Did you know 1 in 5 American adults will face a mental health condition—major depression, anxiety, ADHD, bipolar, or schizophrenia, to name a few—in their lifetime? While you may not have realized mental health concerns are so common, you may be aware people diagnosed with these conditions are often less likely to be hired, may be seen as irresponsible, are less likely to be able to find safe and affordable housing, may be viewed as violent and aggressive, and are often alienated in general.
Were you also aware that, as of 2012, about half of all American adults, or 117 million people, had one or more chronic health conditions? According to the Center for Disease Control, 7 of the top 10 causes of death in 2010 were a result of chronic disease. Chronic illnesses—conditions that cannot be cured—include arthritis, heart disease, fibromyalgia, and diabetes, among others. People diagnosed with chronic illnesses might often choose not to disclose their condition in order to avoid being treated differently or stigmatized.
May is National Mental Health Awareness Month, and this awareness campaign works to draw attention to these facts and others, in order to fight stigma, provide support, educate the public, and advocate for equal care for those facing mental health issues. You may wonder why, if we’re talking mental health, I am also mentioning chronic illness. I mention it because there are many similarities between chronic medical conditions and mental health diagnoses. Beyond those similarities, if you understand the mind-body connection, you will understand why I feel confident in saying there is a positive correlation between our physical and mental health.
The nonprofit Mental Health America and its affiliates choose a theme for each Mental Health Month. This year’s theme, Risky Business, attempts to help people better understand the potential of certain behaviors and habits to increase risk for mental health issues, serve as a symptom of mental health concerns, or make existing conditions worse.
A client of mine recently asked, “What am I doing that is causing my mood swings?” Besides genetic and neurochemical factors, a number of other contributing behaviors could be having an impact on his mood. Likewise, for people with chronic medical conditions, certain behaviors can potentially contribute to pain and the worsening of symptoms.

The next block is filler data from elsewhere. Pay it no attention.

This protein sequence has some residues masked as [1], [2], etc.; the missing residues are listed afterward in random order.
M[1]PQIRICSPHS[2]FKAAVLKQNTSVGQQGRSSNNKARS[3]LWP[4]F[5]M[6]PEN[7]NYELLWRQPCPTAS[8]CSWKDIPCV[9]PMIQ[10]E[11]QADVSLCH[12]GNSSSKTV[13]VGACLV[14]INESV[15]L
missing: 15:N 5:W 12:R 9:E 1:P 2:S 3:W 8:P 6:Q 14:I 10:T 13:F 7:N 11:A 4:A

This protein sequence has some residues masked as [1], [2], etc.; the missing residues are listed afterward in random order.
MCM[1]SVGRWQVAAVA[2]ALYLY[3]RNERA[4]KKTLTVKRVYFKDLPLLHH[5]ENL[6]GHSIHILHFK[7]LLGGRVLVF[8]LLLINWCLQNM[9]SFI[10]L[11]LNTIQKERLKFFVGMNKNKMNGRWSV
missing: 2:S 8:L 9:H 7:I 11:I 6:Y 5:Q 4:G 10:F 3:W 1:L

Let’s focus on some of the risky behaviors that may indicate, influence the development of, or exacerbate both mental and physical health conditions:
- Sleep. Do you get enough rest? Sleep deprivation can lead to a higher risk of chronic health problems such as high blood pressure and heart disease and can also increase the chance of stroke. Lack of sleep can also lead to memory and concentration problems, irritability, clumsiness, and emotionality. Long-term sleep deprivation is a problem that can also lead to genetic changes that may play a role in heart problems and other health issues.
- Drug use and abuse. Recreational and prescription drugs, when misused, can cause serious problems for both physical and mental health. The use of opioid pain relievers, tranquilizers, stimulants, and sedatives can influence the development of sleep issues and have sexual side effects. They also have the potential to lead to addiction. Some drugs can cause depressive symptoms, while others can lead to the development of anxiety or psychosis when misused.
- Risky sex. When people put themselves at risk for consequences such as sexually transmitted diseases or infections, unplanned pregnancy, or personal harm, they can be said to be engaging in high-risk sexual behavior. Compulsive sex (excessive or uncontrolled sexual behaviors or thoughts) can lead to lying, disregarding responsibilities, or having unrealistic expectations about sexual relationships. Compulsive or hypersexual behaviors may be induced by substance abuse, medications, tumors, or manic episodes (in people who have bipolar). Risk-taking behavior, which includes sexual activity, is also 1 of the 9 diagnostic criteria for borderline personality.
- Exercise extremes. Among American adults, 80% do not meet national guidelines for both aerobic and muscle-strengthening activities. Too little exercise can lead to obesity, colon and breast cancer, diabetes, and stroke and may also contribute to depression and cognitive decline. Conversely, 3% of people meet the criteria for behavioral addiction to exercise. Too much exercise can cause osteoporosis, heart problems, and reproductive issues.
- Nutrition. Whether you’re dealing with a physical illness or a mental health diagnosis, diet can contribute both positively and negatively to overall well-being. Too much salt, sugar, additives, and preservatives are known culprits for pain flare-ups and gut issues. Alcohol and caffeinated beverages can also contribute to nausea, depression, and anxiety—not to mention the impact they often have on sleep.
Which of these risky behaviors may be negatively contributing to your mental or physical health? Too much or too little of anything can easily throw our equilibrium out of kilter, resulting in consequences such as increased depression, mood swings, pain flare-ups, anxiety, and diminished health overall. Caring for ourselves by maintaining a balanced lifestyle can help keep our minds and bodies happy and healthy.
- Chronic diseases: The leading causes of death and disability in the United States. (2016, February 23). Centers for Disease Control and Prevention. Retrieved from https://www.cdc.gov/chronicdisease/overview
- May is Mental Health Month 2017. (2017). Retrieved from http://www.mentalhealthamerica.net/may
- Mental health month. (2017). Retrieved from https://www.nami.org
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